# Back shop tour of a casino's keno lounge

Aug 4, 2009 5:07 PM
by Keno Lil |

No wonder the runner’s often slow

Have you ever played keno while dining, and found that the keno runner consistently arrived with your tickets after the game was played, and then perhaps returned immediately to pick up for the next game? A little frustrating?

Or on the other hand, you finished your meal and decided to play one more time. You pay your tab, go to the keno counter and then cool your heels for another 10 minutes awaiting the outcome of your game? Irritating?

Both of these situations illustrate one of the problems confronted by management in running a good keno game. Below is a glimpse into the inner workings of a keno game that the player rarely sees.

Keno games naturally want to run as many games possible in an eight hour shift. Simple arithmetic establishes that the total write of a shift is the (write per game) x (number of games per shift).

So, for instance, a keno game that averages \$100 per game in write and averages 64 games per shift will average \$6,400 per shift in total write. Unfortunately, the volume of business is rarely constant over an eight hour period.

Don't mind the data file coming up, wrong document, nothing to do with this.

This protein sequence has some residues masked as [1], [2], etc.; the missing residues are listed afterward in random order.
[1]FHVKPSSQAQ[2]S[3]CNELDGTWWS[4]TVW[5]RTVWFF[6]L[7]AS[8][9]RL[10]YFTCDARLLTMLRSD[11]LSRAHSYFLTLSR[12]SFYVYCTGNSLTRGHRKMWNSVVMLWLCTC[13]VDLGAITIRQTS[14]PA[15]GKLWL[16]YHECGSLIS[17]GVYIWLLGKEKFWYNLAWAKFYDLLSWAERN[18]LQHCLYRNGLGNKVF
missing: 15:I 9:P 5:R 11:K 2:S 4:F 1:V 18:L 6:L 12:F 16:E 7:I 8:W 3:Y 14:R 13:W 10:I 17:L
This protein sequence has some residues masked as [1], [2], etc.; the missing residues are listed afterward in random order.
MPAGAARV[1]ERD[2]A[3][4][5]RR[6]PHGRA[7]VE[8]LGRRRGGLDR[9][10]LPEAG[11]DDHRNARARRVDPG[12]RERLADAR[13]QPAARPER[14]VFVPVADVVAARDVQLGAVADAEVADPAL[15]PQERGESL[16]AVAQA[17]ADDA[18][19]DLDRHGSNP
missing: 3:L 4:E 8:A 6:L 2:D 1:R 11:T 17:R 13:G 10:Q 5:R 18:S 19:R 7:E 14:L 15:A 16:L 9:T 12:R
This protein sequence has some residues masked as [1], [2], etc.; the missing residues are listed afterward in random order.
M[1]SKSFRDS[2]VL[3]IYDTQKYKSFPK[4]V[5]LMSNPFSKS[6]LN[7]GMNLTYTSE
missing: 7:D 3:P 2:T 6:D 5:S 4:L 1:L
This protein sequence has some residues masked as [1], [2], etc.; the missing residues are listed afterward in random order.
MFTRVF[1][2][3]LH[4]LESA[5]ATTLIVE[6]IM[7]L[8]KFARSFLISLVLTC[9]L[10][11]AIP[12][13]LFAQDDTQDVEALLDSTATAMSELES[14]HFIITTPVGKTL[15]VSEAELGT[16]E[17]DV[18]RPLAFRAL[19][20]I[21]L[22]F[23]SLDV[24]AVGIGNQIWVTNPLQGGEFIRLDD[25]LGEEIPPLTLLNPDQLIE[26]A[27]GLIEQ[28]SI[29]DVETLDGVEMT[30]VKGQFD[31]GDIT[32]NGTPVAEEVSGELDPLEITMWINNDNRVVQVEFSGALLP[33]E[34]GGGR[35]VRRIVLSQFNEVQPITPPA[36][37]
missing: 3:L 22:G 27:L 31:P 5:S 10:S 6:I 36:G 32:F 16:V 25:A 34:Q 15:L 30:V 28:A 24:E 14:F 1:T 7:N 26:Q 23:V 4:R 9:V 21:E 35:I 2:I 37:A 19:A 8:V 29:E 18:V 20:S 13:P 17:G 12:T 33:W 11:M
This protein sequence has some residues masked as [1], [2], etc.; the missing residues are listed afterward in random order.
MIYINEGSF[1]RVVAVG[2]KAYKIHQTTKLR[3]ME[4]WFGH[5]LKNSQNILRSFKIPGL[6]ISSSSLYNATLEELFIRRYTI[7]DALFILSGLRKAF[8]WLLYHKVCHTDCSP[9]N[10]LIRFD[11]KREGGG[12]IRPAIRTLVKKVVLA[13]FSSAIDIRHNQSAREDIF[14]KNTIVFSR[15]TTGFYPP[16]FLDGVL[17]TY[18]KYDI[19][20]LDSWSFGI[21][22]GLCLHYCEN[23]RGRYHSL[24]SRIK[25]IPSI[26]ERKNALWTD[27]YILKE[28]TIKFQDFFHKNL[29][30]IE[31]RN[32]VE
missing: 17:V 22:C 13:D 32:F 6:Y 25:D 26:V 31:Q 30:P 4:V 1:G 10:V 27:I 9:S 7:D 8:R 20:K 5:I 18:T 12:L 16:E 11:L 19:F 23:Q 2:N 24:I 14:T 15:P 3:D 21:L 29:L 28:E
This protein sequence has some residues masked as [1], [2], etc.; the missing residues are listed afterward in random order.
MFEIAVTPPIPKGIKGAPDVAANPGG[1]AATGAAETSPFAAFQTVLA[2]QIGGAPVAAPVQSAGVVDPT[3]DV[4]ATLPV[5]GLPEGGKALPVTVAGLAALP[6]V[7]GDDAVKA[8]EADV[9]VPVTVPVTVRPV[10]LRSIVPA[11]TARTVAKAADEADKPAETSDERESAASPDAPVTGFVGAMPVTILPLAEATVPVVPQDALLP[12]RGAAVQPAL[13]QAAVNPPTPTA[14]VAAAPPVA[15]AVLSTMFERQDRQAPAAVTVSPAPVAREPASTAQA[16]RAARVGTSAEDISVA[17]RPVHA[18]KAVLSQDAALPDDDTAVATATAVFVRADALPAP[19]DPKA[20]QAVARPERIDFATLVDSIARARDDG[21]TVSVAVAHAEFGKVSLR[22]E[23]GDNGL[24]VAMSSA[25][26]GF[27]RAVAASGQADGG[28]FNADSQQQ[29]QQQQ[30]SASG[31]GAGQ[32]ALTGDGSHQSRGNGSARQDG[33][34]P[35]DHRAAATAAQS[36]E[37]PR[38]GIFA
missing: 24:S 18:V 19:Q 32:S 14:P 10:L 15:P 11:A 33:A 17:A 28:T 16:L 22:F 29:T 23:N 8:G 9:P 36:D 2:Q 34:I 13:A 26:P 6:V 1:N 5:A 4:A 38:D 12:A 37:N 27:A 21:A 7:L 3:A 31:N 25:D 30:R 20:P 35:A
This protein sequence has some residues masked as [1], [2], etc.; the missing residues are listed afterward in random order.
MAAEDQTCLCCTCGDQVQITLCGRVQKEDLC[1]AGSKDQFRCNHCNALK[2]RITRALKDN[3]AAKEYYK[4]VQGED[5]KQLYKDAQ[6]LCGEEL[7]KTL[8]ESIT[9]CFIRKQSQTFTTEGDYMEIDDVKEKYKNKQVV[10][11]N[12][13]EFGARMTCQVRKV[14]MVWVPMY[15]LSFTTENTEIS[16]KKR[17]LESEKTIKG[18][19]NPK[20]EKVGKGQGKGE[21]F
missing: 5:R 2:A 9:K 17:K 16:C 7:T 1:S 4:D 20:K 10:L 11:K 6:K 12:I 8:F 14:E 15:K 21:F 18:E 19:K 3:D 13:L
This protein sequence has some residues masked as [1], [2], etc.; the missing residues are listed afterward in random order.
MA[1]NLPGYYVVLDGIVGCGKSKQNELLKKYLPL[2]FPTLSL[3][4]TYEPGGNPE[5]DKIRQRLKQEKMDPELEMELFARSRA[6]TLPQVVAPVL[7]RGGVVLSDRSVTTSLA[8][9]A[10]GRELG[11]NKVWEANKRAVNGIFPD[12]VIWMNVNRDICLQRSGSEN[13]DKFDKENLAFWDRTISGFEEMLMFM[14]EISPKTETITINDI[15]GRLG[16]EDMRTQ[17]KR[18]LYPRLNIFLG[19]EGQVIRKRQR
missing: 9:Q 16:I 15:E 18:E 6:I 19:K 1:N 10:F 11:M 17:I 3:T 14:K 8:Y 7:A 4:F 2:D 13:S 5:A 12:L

Imagine a night shift where the average write per game is \$150 for the first four hours and \$50 per game for the last four hours. If the keno game maintains the pace of eight games per hour, the write will still be \$6,400 for the shift, with an average write of \$100 per game.

The problem is that many keno games slow down when the business volume is high, and then speed up when it is low. If the same keno game slows down to six games per hour in the first four hours, and speeds up to 10 games per hour in the last four hours, the game will still run 64 games in a shift, but will write only \$5,600 for the shift, on the same total number of games, and the average write per game declines to \$87.50 per game, on the same potential amount of business! The game has lost 12.5% of its potential income due to inefficiency.

Even well-run keno games can have a bad day, but if this happens consistently at a keno game then the game is either understaffed or the staffing is poorly distributed or, on occasion, the game is poorly located physically in the casino.

The goal of a well run keno game is to run a consistent pace of games per hour, regardless of the volume of business. This will allow you, the player, to avoid the situations outlined in the first paragraph, and provide you with a more enjoyable playing experience.

If you have a keno question that you would like answered, please write to me care of this paper, or contact me on the web via email at [email protected]. Well, that’s it for now. Good luck! I’ll see you in line!